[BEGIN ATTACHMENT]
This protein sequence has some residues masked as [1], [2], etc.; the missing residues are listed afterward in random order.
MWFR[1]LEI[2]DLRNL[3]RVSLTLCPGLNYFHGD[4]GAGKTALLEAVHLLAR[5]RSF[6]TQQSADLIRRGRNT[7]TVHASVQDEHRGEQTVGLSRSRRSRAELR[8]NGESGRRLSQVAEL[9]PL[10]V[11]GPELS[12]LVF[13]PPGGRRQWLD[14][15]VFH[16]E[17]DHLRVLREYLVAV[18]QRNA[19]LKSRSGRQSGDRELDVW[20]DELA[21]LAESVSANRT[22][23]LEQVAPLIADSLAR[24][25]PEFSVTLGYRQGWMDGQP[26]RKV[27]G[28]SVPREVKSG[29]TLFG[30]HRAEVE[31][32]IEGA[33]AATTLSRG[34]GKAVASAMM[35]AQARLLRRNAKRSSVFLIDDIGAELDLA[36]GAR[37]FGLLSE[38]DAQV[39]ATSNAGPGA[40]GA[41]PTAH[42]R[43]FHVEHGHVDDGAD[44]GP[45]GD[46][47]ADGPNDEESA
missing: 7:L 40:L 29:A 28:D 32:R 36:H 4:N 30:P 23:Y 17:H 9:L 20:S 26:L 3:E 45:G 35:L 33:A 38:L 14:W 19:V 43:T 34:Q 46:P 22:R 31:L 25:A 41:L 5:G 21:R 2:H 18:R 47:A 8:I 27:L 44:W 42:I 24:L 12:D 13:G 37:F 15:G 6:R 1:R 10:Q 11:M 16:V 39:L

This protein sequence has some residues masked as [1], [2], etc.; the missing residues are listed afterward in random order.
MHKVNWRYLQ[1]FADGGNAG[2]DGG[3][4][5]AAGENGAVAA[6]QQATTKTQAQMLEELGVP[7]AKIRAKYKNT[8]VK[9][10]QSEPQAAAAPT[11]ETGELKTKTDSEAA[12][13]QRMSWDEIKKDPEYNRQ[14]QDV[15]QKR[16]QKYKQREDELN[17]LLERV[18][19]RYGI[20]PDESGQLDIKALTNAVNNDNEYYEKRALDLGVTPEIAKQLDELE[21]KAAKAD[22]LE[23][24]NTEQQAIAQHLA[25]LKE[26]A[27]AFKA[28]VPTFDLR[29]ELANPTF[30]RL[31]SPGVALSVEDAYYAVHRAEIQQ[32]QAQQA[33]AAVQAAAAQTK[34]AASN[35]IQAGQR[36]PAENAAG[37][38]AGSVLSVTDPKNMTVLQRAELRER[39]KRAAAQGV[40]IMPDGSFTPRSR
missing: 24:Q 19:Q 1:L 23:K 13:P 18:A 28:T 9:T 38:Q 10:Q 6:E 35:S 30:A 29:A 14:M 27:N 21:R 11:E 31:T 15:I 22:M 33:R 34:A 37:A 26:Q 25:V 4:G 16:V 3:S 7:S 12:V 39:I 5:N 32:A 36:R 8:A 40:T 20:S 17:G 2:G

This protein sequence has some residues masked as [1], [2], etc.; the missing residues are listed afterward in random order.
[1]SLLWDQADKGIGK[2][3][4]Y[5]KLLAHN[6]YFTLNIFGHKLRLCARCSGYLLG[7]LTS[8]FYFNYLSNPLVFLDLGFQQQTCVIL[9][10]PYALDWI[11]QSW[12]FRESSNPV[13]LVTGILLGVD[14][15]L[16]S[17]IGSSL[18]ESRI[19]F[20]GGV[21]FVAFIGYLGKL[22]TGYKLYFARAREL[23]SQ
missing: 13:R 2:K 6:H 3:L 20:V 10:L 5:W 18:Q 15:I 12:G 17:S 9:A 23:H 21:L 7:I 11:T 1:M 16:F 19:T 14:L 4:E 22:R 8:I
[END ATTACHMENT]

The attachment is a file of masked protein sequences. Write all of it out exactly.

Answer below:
This protein sequence has some residues masked as [1], [2], etc.; the missing residues are listed afterward in random order.
MWFR[1]LEI[2]DLRNL[3]RVSLTLCPGLNYFHGD[4]GAGKTALLEAVHLLAR[5]RSF[6]TQQSADLIRRGRNT[7]TVHASVQDEHRGEQTVGLSRSRRSRAELR[8]NGESGRRLSQVAEL[9]PL[10]V[11]GPELS[12]LVF[13]PPGGRRQWLD[14][15]VFH[16]E[17]DHLRVLREYLVAV[18]QRNA[19]LKSRSGRQSGDRELDVW[20]DELA[21]LAESVSANRT[22][23]LEQVAPLIADSLAR[24][25]PEFSVTLGYRQGWMDGQP[26]RKV[27]G[28]SVPREVKSG[29]TLFG[30]HRAEVE[31][32]IEGA[33]AATTLSRG[34]GKAVASAMM[35]AQARLLRRNAKRSSVFLIDDIGAELDLA[36]GAR[37]FGLLSE[38]DAQV[39]ATSNAGPGA[40]GA[41]PTAH[42]R[43]FHVEHGHVDDGAD[44]GP[45]GD[46][47]ADGPNDEESA
missing: 7:L 40:L 29:A 28:D 32:R 36:H 4:N 30:P 23:Y 17:H 9:L 20:S 26:L 3:E 45:G 35:L 33:A 38:L 14:W 19:V 43:T 34:Q 46:P 22:R 31:L 25:A 41:L 5:G 21:R 2:H 18:R 47:A 8:I 27:L 44:W 42:I 24:L 12:D 13:G 37:F 15:G 6:R 1:R 10:Q 11:M 16:V 39:L

This protein sequence has some residues masked as [1], [2], etc.; the missing residues are listed afterward in random order.
MHKVNWRYLQ[1]FADGGNAG[2]DGG[3][4][5]AAGENGAVAA[6]QQATTKTQAQMLEELGVP[7]AKIRAKYKNT[8]VK[9][10]QSEPQAAAAPT[11]ETGELKTKTDSEAA[12][13]QRMSWDEIKKDPEYNRQ[14]QDV[15]QKR[16]QKYKQREDELN[17]LLERV[18][19]RYGI[20]PDESGQLDIKALTNAVNNDNEYYEKRALDLGVTPEIAKQLDELE[21]KAAKAD[22]LE[23][24]NTEQQAIAQHLA[25]LKE[26]A[27]AFKA[28]VPTFDLR[29]ELANPTF[30]RL[31]SPGVALSVEDAYYAVHRAEIQQ[32]QAQQA[33]AAVQAAAAQTK[34]AASN[35]IQAGQR[36]PAENAAG[37][38]AGSVLSVTDPKNMTVLQRAELRER[39]KRAAAQGV[40]IMPDGSFTPRSR
missing: 24:Q 19:Q 1:L 23:K 13:P 18:A 28:T 9:T 38:Q 10:Q 6:E 35:S 30:A 29:A 14:M 27:N 21:R 11:E 31:T 15:I 22:M 33:R 34:A 37:A 26:Q 25:V 4:G 16:V 3:S 7:S 12:V 39:I 5:N 32:A 36:R 8:A 40:T 20:S 17:G 2:G

This protein sequence has some residues masked as [1], [2], etc.; the missing residues are listed afterward in random order.
[1]SLLWDQADKGIGK[2][3][4]Y[5]KLLAHN[6]YFTLNIFGHKLRLCARCSGYLLG[7]LTS[8]FYFNYLSNPLVFLDLGFQQQTCVIL[9][10]PYALDWI[11]QSW[12]FRESSNPV[13]LVTGILLGVD[14][15]L[16]S[17]IGSSL[18]ESRI[19]F[20]GGV[21]FVAFIGYLGKL[22]TGYKLYFARAREL[23]SQ
missing: 13:R 2:K 6:H 3:L 20:V 10:L 5:W 18:Q 15:I 12:G 17:S 9:A 23:H 21:L 7:I 11:T 1:M 16:F 19:T 14:L 4:E 22:R 8:I